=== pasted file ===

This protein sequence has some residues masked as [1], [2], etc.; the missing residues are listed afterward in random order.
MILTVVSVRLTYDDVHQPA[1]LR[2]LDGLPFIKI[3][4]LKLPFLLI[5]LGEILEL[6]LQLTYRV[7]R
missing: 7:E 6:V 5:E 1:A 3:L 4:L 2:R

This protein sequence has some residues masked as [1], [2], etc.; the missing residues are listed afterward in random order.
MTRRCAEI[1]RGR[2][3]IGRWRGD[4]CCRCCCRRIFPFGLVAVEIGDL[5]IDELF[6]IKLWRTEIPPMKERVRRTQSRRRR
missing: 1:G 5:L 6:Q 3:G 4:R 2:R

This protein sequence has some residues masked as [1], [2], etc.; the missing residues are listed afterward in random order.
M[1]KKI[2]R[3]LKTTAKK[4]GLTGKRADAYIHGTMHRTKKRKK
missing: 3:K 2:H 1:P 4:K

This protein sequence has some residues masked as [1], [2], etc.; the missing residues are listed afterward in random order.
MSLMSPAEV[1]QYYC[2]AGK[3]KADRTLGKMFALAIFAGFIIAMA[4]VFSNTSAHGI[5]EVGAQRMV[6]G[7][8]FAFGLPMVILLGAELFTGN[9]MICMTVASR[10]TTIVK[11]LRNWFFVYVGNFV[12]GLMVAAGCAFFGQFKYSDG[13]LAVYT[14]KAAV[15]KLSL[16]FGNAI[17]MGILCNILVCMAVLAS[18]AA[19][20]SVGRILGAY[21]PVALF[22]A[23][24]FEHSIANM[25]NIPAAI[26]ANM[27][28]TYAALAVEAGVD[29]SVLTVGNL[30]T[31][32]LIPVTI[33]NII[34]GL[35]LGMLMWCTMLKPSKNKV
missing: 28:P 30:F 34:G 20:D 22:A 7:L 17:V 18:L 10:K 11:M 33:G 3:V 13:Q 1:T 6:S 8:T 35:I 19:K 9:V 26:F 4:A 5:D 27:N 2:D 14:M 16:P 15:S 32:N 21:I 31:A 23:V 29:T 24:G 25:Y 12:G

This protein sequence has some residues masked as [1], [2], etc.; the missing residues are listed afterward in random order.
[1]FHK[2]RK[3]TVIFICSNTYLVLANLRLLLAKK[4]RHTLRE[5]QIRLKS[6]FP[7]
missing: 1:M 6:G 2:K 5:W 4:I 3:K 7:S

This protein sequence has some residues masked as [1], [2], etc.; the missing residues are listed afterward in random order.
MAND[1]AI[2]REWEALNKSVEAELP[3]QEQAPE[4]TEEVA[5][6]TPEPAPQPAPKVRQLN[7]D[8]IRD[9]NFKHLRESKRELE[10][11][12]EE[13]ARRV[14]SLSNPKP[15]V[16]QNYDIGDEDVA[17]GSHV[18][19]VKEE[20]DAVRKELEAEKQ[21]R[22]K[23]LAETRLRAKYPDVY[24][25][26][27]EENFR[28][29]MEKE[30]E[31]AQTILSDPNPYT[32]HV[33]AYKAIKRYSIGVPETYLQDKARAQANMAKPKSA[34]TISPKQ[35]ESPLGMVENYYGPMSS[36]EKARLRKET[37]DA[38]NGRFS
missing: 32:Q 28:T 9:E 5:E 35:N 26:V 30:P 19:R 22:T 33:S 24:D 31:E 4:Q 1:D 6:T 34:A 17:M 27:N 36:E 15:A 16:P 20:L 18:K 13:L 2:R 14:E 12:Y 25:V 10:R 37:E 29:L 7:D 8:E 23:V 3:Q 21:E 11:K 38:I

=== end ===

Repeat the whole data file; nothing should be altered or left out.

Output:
This protein sequence has some residues masked as [1], [2], etc.; the missing residues are listed afterward in random order.
MILTVVSVRLTYDDVHQPA[1]LR[2]LDGLPFIKI[3][4]LKLPFLLI[5]LGEILEL[6]LQLTYRV[7]R
missing: 7:E 6:V 5:E 1:A 3:L 4:L 2:R

This protein sequence has some residues masked as [1], [2], etc.; the missing residues are listed afterward in random order.
MTRRCAEI[1]RGR[2][3]IGRWRGD[4]CCRCCCRRIFPFGLVAVEIGDL[5]IDELF[6]IKLWRTEIPPMKERVRRTQSRRRR
missing: 1:G 5:L 6:Q 3:G 4:R 2:R

This protein sequence has some residues masked as [1], [2], etc.; the missing residues are listed afterward in random order.
M[1]KKI[2]R[3]LKTTAKK[4]GLTGKRADAYIHGTMHRTKKRKK
missing: 3:K 2:H 1:P 4:K

This protein sequence has some residues masked as [1], [2], etc.; the missing residues are listed afterward in random order.
MSLMSPAEV[1]QYYC[2]AGK[3]KADRTLGKMFALAIFAGFIIAMA[4]VFSNTSAHGI[5]EVGAQRMV[6]G[7][8]FAFGLPMVILLGAELFTGN[9]MICMTVASR[10]TTIVK[11]LRNWFFVYVGNFV[12]GLMVAAGCAFFGQFKYSDG[13]LAVYT[14]KAAV[15]KLSL[16]FGNAI[17]MGILCNILVCMAVLAS[18]AA[19][20]SVGRILGAY[21]PVALF[22]A[23][24]FEHSIANM[25]NIPAAI[26]ANM[27][28]TYAALAVEAGVD[29]SVLTVGNL[30]T[31][32]LIPVTI[33]NII[34]GL[35]LGMLMWCTMLKPSKNKV
missing: 28:P 30:F 34:G 20:D 22:A 7:L 17:V 18:L 10:K 11:M 33:G 3:V 13:Q 1:T 6:S 8:T 35:I 19:K 9:V 26:F 4:A 5:D 27:N 2:D 14:M 16:P 15:S 32:N 21:I 31:A 23:V 29:T 24:G 25:Y 12:G

This protein sequence has some residues masked as [1], [2], etc.; the missing residues are listed afterward in random order.
[1]FHK[2]RK[3]TVIFICSNTYLVLANLRLLLAKK[4]RHTLRE[5]QIRLKS[6]FP[7]
missing: 1:M 6:G 2:K 5:W 4:I 3:K 7:S

This protein sequence has some residues masked as [1], [2], etc.; the missing residues are listed afterward in random order.
MAND[1]AI[2]REWEALNKSVEAELP[3]QEQAPE[4]TEEVA[5][6]TPEPAPQPAPKVRQLN[7]D[8]IRD[9]NFKHLRESKRELE[10][11][12]EE[13]ARRV[14]SLSNPKP[15]V[16]QNYDIGDEDVA[17]GSHV[18][19]VKEE[20]DAVRKELEAEKQ[21]R[22]K[23]LAETRLRAKYPDVY[24][25][26][27]EENFR[28][29]MEKE[30]E[31]AQTILSDPNPYT[32]HV[33]AYKAIKRYSIGVPETYLQDKARAQANMAKPKSA[34]TISPKQ[35]ESPLGMVENYYGPMSS[36]EKARLRKET[37]DA[38]NGRFS
missing: 32:Q 28:T 9:E 5:E 35:N 26:V 30:P 19:R 22:T 33:S 24:D 31:E 4:Q 1:D 6:T 34:A 17:M 27:N 36:E 15:A 16:P 20:L 18:K 13:L 2:R 14:E 12:Y 25:V 10:R 37:E 29:L 7:D 8:E 23:V 3:Q 21:E 11:K 38:I